Egypt: President Sisi’s oppression goes global
Egypt’s regime has clamped down heavily on dissent at home. Now it is making life difficult for critics abroad.
Over the next few weeks, Egypt will be hosting a continent-wide conference on human rights. From 24 April to 14 May, delegates will hold discussions as part of the African Commission on Human and Peoples’ Rights, the African Union’s top rights body.
There is a great irony to this. Egypt’s own human rights record is nothing to be celebrated. In fact, the opening of the session came just one day after President Abdul Fattah Al-Sisi had successfully pushed through a series of constitutional amendments in a rushed referendum. These reforms mean Sisi can stay in power until at least 2030. Moreover, they effectively place the military above the law and undermine the independence of the judiciary, according to a piece on African Arguments.
There was no opportunity to oppose Sisi’s proposed amendments, which officially passed with nearly 89% of the vote. One activist who held up a sign saying “no to amending the constitution” in a public square was immediately arrested. He joined Egypt’s other political prisoners of which Human Rights Watch estimates there to be around 60,000.
Egypt’s government has shown itself to be highly repressive, but its violations go beyond just preventing dissent. They are also part of an attempt by the regime to redefine notions of citizenship. Since the coup d’état of July 2013 that brought al-Sisi to power, he has adopted a discourse that treats any opponents as “evil” people who want to harm Egypt. He describes the regime’s abuses as part of the fight against terrorism.
The regime’s persecution of critics does not stop at Egypt’s borders. Last month, for example, the Egyptian Actors’ Syndicate expelled award-winning actors Amr Waked and Khaled Abol Naga after they spoke out against human rights abuses at a US Congressional hearing. The regime claimed the two committed had “treason” and were drawing “on foreign powers to conspire against Egypt’s security and stability”.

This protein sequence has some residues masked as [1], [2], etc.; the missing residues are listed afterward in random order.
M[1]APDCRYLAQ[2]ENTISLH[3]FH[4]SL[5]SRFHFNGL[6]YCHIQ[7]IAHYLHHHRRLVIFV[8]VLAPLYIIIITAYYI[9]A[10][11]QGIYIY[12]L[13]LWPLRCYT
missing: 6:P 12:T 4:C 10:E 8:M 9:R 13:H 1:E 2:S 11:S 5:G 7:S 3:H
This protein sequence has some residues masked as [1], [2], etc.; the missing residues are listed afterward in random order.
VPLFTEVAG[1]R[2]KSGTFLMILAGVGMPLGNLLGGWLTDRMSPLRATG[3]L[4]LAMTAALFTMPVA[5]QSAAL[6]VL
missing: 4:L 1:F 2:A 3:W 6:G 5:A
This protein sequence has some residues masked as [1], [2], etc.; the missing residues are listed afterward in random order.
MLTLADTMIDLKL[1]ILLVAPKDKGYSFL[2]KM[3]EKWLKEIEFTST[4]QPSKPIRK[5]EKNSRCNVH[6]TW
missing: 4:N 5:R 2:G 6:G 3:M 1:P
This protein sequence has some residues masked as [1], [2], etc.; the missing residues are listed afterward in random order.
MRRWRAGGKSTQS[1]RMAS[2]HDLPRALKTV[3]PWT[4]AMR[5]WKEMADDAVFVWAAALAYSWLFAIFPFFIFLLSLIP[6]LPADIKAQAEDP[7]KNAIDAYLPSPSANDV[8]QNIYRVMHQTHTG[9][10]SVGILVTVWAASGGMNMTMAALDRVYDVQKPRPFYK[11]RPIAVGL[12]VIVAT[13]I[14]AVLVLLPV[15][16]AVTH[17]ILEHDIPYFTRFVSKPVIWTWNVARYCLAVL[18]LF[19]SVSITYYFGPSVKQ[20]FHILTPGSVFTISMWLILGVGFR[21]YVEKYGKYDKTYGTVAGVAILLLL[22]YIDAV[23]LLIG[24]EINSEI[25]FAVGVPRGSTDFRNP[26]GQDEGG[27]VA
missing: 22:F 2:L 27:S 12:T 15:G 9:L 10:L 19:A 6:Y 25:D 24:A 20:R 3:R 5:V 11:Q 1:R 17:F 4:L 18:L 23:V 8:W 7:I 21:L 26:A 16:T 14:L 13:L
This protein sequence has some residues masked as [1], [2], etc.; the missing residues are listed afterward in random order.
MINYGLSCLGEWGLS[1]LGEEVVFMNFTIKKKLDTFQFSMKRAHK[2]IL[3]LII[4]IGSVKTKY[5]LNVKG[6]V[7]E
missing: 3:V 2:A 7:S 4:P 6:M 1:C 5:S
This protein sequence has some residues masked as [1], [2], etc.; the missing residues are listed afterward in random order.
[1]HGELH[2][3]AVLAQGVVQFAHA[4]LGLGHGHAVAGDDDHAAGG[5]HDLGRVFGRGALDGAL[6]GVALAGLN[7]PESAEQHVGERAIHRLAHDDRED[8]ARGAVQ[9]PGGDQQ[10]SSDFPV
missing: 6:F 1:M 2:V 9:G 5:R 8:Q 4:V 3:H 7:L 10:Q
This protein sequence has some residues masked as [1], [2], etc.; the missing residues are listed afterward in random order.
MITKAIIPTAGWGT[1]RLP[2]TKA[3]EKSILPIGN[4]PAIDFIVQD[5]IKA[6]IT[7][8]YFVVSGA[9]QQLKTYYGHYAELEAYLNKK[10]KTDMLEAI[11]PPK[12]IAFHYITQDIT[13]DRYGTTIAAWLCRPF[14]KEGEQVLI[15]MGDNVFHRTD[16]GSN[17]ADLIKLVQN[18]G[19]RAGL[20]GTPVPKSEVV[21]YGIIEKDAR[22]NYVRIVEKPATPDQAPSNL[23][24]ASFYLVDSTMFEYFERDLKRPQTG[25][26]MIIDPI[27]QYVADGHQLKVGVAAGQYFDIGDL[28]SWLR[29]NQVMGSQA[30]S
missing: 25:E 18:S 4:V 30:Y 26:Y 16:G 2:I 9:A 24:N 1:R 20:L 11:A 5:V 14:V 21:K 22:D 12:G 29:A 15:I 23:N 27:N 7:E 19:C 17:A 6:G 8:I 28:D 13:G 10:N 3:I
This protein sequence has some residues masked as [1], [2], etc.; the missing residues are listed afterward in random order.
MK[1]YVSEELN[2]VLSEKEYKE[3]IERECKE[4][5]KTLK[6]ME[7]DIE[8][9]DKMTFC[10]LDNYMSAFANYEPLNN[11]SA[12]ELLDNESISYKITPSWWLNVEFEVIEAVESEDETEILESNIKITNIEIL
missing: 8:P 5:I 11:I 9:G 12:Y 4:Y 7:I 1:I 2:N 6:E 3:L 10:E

The government is also making life difficult for dissidents living abroad when they try to renew their passports. Actor Amr Waked, who has been critical of Egypt’s abuses, for example, claims the Egyptian Embassy in Spain told him he would have to return to Egypt personally to renew his documents. If he did so, he would likely be arrested given that the embassy also reportedly told him that military courts had convicted him in absentia to eight years in prison for “spreading fake news” and “slandering state institutions”.
Several others, from Turkey to Norway, have reported similar treatment when trying to renew their passports. This seemingly deliberate intransigence on the part of Egyptian consulates has affected prominent figures like journalist Asmaa Shokr to lesser-known individuals who have been critical of the government in one way or another. The policy does not only affect citizens’ ability to travel, but can create all kinds of other legal difficulties for expatriates, such as when they want to renew their residence permits in their host countries.
For some, the threat of deportation is more immediate. In March, for instance, Malaysian authorities repatriated six Egyptian citizens accused of having links to banned Islamist groups. In February, an Egyptian man was deported from Turkey back to Egypt where he faces the death sentence for allegedly being part of a plot to kill the former attorney-general. And last year, the former minister Mohammad Mahsoub reportedly almost faced extradition after he was held by Italian police for several hours at the request of Egyptian authorities before being released.
Leaving Egypt no longer means safety. Some prominent opposition figures have had to try to abandon their Egyptian citizenship altogether and acquire another nationality simply in order to escape persecution and avoid the threat of being returned to Egypt where they will face torture and possibly death at the hands of the regime.
Even escaping this fate, however, is not necessary the end of the distress. Sometimes when the regime cannot harass its perceived opponents abroad, it turns to their families at home. Moataz Matar is a well-known television presenter based in Istanbul who had been part of the “You Are Not Alone” campaign that opposed the constitutional amendments. Last month, Egyptian authorities arrested his two brothers, their wives and children and raided his mother’s home.
The actions of President Sisi’s regime suggest that it is not just basic human rights and freedoms that are under threat, but the entire social contract between citizens and the state in Egypt. This strategy has been used to silence dissent, harass critics and torture opponents not just in Egypt but across the world. These relentless attempts to redefine citizenship along lines of political allegiance require a unified response from all factions of the Egyptian political spectrum.